More information: Chapter 4, Section 9: Progression and Award
From 2018-19, there will be new Classification regulations for modular undergraduate programmes. The changes apply to new UG students only i.e. the regulations will be phased in. For continuing students, the existing classification algorithms can be found in Chapter 4, Section 15: Classification for UG Students First Enrolling in 2017-18 or Earlier.
The majority of new students in 2018-19 will fall under CLASSIFICATION SCHEME A:
The main difference from the Harmonised Scheme of Award is a slight increase in the number of credits which can be dropped from the calculation in year 2. Programmes in Engineering, MAPS, and the School of Pharmacy will be using CLASSIFICATION SCHEME B to meet the requirements of various professional bodies.
The main difference from Scheme A is that marks cannot be dropped from the classification:
Programmes in Laws will be using CLASSIFICATION SCHEME C to meet the requirements of professional bodies. The main difference from Scheme A is that 1 st year marks are excluded, and all 2nd year marks are included:
The new algorithms do not apply to non-modular programmes, such as the MBBS, BA English and Fine Art.
More information: Chapter 4, Section 10: Classification
The new regulations include a standardised approach to the formulae used to combine marks so that all students across UCL are treated equally. This includes: Averaging, Rounding, Decimal places, Marking scales, Pass marks, Reporting of component marks, Calculation of module marks, Calculation of progression and award, and Calculation of classifications.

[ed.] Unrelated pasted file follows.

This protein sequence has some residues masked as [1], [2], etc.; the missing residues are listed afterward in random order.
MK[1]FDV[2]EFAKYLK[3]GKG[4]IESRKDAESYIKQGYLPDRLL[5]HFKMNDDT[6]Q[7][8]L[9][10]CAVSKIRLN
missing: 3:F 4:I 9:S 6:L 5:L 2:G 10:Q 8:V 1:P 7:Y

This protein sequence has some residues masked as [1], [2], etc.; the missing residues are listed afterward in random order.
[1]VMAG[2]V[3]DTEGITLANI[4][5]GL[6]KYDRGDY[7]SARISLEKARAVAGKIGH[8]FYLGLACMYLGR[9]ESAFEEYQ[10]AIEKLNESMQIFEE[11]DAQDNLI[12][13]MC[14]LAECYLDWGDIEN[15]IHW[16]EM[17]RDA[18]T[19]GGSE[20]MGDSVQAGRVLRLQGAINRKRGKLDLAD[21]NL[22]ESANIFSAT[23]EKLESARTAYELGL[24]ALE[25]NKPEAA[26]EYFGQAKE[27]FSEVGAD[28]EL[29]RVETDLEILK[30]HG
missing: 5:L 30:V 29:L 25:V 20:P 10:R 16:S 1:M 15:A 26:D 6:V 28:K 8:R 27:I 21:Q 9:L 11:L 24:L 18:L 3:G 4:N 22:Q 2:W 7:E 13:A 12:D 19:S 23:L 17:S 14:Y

The way in which borderlines are considered has also been standardised across UCL and will be similar to the system already in use on UCL’s postgraduate programmes. The following formula will be applied to marks near the First border:
The same principles apply to the 2.1 and 2.2 borderlines (marks of 59.50% will be rounded up automatically, etc.) As borderlines are part of the Classification regulations, the changes will apply to new UG students only i.e. the regulations will be phased in.
For continuing students, the existing borderline criteria are located in Chapter 4, Section 15: Classification for UG Students First Enrolling in 2017-18 or Earlier.
The new criteria do not apply to non-modular programmes, such as the MBBS, BA English, and Fine Art.
More information: Chapter 4, Section 10: Classification
When do the regulations apply?
For the majority of new and continuing undergraduate students, the new regulations apply as soon as the 2018-19 academic session begins.
There are a few students who will still be subject to the 2017-18 regulations:
Students Repeating Modules from 2017-18
Students who are Repeating modules from the 2017-18 academic session will be ‘fully enrolled’ on the 2018-19 academic session and therefore subject to the 2018-19 regulations.
Students Deferring Modules from 2017-18
Students who are Deferring with Tuition will be ‘fully enrolled’ on the 2018-19 academic session and therefore subject to the 2018-19 regulations.
For students who are trailing a Deferral with or without Tuition from 2017-18 in tandem with their 2018-19 modules, the 2017-18 regulations for Module Assessment and Progression apply to the trailed modules. The 2018-19 regulations for Module Assessment, Progression and Award, and Classification apply to all modules undertaken for the first time in 2018-19.
Students Returning from Interruption
Students who are returning from an Interruption and enrolling on the 2018-19 academic session should be subject to the 2018-19 regulations. However if the student completed all of the teaching before the Interruption and is only returning to be assessed, the 2017-18 regulations will apply.